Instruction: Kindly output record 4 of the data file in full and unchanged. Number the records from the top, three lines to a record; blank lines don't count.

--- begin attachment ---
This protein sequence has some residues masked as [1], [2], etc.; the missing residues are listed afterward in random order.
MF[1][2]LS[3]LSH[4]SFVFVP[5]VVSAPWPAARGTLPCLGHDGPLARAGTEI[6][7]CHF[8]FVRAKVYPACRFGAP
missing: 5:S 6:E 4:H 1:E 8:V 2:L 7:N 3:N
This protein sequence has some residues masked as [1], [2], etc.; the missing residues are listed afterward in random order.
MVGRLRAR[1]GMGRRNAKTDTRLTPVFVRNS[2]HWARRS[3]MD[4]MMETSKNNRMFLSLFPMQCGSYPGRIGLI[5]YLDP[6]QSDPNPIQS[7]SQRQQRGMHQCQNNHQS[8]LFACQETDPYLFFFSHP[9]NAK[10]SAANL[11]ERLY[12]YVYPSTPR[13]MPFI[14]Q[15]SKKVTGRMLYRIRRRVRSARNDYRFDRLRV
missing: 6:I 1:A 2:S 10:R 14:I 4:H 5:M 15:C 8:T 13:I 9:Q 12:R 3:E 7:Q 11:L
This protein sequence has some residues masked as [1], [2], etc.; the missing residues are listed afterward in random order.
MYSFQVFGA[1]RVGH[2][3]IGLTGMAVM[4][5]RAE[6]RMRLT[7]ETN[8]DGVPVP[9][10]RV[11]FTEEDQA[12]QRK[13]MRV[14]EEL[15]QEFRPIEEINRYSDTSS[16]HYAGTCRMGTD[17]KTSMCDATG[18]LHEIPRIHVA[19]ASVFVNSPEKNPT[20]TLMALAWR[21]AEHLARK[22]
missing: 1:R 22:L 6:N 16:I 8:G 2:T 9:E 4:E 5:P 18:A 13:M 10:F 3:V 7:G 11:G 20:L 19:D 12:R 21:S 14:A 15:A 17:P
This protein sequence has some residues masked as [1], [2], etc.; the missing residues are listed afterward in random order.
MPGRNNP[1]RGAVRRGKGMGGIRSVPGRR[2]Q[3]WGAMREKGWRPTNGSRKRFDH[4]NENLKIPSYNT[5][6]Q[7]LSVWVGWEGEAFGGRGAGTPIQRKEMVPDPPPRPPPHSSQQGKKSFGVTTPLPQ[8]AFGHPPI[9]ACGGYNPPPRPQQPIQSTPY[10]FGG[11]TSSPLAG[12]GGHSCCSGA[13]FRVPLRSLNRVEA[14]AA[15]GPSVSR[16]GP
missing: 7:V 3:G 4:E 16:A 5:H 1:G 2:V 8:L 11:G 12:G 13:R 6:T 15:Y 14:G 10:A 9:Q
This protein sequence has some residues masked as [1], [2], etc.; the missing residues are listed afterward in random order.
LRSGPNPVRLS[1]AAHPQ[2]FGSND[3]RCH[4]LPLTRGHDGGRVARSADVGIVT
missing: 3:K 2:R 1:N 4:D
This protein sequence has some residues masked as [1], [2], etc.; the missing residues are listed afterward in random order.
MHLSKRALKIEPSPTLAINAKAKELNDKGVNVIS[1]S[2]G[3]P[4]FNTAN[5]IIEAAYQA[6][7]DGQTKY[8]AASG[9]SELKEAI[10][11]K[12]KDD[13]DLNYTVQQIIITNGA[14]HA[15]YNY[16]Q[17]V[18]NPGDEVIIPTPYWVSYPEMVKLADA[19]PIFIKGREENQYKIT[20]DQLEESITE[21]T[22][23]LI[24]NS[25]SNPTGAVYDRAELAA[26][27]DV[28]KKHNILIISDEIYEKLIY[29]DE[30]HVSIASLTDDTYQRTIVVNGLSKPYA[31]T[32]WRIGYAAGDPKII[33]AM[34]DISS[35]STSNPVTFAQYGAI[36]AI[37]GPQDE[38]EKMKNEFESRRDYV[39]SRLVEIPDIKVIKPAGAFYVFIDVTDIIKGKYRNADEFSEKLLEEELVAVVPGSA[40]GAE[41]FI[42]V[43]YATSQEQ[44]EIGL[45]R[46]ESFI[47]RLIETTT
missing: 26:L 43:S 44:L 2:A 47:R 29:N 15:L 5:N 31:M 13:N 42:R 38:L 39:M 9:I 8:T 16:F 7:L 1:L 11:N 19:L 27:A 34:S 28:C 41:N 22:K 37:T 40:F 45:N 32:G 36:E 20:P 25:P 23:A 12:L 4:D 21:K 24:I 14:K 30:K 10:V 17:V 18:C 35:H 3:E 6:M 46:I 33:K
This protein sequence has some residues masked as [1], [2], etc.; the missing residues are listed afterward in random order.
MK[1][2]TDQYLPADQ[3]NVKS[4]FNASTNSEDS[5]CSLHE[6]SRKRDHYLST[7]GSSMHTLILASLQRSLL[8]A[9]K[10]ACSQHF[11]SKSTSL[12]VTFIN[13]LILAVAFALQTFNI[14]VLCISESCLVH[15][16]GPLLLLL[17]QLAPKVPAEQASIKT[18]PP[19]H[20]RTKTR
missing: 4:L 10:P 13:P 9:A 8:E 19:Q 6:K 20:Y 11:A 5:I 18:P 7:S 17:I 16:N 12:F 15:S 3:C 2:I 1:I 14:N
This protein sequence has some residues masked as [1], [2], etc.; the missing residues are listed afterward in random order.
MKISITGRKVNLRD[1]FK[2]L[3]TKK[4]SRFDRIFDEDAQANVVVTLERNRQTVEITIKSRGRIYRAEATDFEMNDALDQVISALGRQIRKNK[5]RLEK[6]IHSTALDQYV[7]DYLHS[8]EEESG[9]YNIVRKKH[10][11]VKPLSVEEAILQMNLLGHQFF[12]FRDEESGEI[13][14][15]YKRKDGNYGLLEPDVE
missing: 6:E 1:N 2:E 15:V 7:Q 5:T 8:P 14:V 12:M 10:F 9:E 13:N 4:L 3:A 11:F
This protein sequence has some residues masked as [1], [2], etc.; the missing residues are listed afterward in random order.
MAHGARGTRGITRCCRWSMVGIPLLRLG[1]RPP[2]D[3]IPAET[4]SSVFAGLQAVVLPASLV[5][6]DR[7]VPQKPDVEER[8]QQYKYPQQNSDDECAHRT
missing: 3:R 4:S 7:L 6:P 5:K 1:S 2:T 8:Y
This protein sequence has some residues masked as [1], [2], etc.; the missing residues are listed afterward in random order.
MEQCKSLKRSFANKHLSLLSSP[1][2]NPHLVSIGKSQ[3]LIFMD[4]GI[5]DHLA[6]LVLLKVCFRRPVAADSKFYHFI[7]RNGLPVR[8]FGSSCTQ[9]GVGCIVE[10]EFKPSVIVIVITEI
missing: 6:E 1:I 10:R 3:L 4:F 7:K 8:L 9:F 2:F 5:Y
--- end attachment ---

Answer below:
This protein sequence has some residues masked as [1], [2], etc.; the missing residues are listed afterward in random order.
MPGRNNP[1]RGAVRRGKGMGGIRSVPGRR[2]Q[3]WGAMREKGWRPTNGSRKRFDH[4]NENLKIPSYNT[5][6]Q[7]LSVWVGWEGEAFGGRGAGTPIQRKEMVPDPPPRPPPHSSQQGKKSFGVTTPLPQ[8]AFGHPPI[9]ACGGYNPPPRPQQPIQSTPY[10]FGG[11]TSSPLAG[12]GGHSCCSGA[13]FRVPLRSLNRVEA[14]AA[15]GPSVSR[16]GP
missing: 7:V 3:G 4:E 16:A 5:H 1:G 2:V 8:L 11:G 12:G 13:R 6:T 15:Y 14:G 10:A 9:Q